Rumours of the death of the newspaper have been greatly exaggerated–UPDATED–

Over at TLF, Adam Theirer is bemoaning the fact that corporations can’t buy up the remaining newspapers.

If we were to believe the rhetoric of some in Washington and various pro-regulatory groups like Free Press, you’d think we still lived in the 1800s and that a handful of newspaper barons like William Randolph Hearst and Joseph Pulitzer still dominated our media landscape. Just today, in fact, Sen. Byron Dorgan (D-ND) introduced a “Resolution of Disapproval”—largely at the urging of Free Press and other regulatory advocates like Parents Television Council—that would overturn a half-hearted media liberalization effort undertaken by the Federal Communications Commission last December.

That FCC effort dealt with just one of the myriad regulations governing media structures in this country: the newspaper/broadcast cross-ownership rule. The newspaper/broadcast cross-ownership rule, which has been in effect since 1975, prohibits a newspaper owner from owning a radio or television station in the same media market. “No changes to the other media-ownership rules [are] currently under review,” FCC Chairman Martin noted at the time, leaving many TV and radio broadcasters wondering when they will ever get regulatory relief.

He has chart after chart after chart, showing the decline in the absolute number of newspapers, the decline in their revenue, the decline in the newspaper readership by age group (kind of silly really, as the reading of newspapers is declining across all age groups) The problem is of course that all of these metrics are wholly irrelevant to the importance of the role that a free press plays in our society, which can not be reduced to mere profitability of the newspaper sector. Further more, by changing the ownership rules, Adam presents no evidence that the newspapers themselves would become more profitable, just that if Walt Disney or General Electric bought them they could probably absorb the loses.

But so what? Newspapers can adapt and will do the thing they do best: uncover corruption. They may not be ever as profitable but all evidence is they will be just as useful:

From the Christian Science Monitor:

At a time of layoffs and budget cuts at traditional newspapers, foundations and donors are funding new journalism ventures.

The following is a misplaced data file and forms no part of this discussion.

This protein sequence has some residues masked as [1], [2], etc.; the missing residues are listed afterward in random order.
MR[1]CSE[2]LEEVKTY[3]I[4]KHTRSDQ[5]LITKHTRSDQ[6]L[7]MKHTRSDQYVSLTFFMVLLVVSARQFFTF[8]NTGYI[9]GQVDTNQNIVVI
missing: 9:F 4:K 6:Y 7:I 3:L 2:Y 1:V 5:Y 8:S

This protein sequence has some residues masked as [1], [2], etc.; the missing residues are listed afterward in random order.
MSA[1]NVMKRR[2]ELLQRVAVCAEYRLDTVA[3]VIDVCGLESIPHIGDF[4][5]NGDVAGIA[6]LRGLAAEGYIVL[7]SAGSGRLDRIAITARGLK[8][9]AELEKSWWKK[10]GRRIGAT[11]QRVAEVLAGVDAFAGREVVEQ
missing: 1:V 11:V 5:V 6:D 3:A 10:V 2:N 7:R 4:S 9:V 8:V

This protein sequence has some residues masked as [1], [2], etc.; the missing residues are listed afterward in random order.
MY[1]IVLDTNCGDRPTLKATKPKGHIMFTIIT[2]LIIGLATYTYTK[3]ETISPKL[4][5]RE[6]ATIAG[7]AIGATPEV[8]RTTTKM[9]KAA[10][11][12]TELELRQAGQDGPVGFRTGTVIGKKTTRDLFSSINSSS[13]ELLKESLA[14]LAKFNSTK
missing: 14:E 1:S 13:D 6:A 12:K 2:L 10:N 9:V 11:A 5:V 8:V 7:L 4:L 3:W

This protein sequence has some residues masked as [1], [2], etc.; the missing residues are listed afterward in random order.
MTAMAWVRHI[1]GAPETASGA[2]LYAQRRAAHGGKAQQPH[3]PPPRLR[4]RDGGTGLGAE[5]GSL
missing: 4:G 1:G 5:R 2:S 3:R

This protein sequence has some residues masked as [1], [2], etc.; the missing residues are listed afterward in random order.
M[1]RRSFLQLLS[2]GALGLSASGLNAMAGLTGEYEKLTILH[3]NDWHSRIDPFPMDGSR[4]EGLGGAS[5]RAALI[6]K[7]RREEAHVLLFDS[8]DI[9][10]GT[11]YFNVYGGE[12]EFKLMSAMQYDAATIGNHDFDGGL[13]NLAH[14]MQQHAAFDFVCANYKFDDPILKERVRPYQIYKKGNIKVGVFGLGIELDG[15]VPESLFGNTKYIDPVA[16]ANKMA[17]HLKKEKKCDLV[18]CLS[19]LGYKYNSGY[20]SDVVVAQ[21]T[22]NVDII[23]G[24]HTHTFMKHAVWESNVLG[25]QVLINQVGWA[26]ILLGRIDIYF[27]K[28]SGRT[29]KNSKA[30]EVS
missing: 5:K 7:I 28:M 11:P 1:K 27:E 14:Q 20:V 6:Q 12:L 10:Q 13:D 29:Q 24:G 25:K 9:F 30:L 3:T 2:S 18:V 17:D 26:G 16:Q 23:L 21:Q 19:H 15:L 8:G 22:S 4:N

SAN DIEGO – The police chief’s rosy crime statistics were a lie, it turned out. The councilman who urged water conservation was discovered to use 80,000 gallons a month at his home, more than five of his colleagues put together. And the school board president, according to an investigation, spent a full third of his time out of town and out of touch.
The Voice of San Diego, a nonprofit online media outlet, doesn’t have enough journalists to field a softball team. Yet it has managed to take on the powerful with the panache of a scrappy big-city paper.
It provides “the best coverage of city politics that we’ve had in years,” raves Dean Nelson, a journalism professor at San Diego’s Point Loma Nazarene University.
The success of the tightly focused Voice, which relies on donors, offers a ray of hope for a troubled industry. Plagued by shrinking circulations and advertising, newspapers are shedding staff and downsizing their offerings. Even the pages have gotten smaller.
By contrast, several nonprofit newspapers – though rare and often tiny – have sprung up in recent years both online and in print, funded largely by foundations and individual donors.


Adam rather lost his temper and posted this reply to my post at TLF, which I am showing below. Those libertarians have a way with words!


I hope he has something thoughtful to post, so I’ve posted link to this post over at TLF. Wonder if Adam has a reply?

Rumours of the death of the newspaper have been greatly exaggerated–UPDATED–

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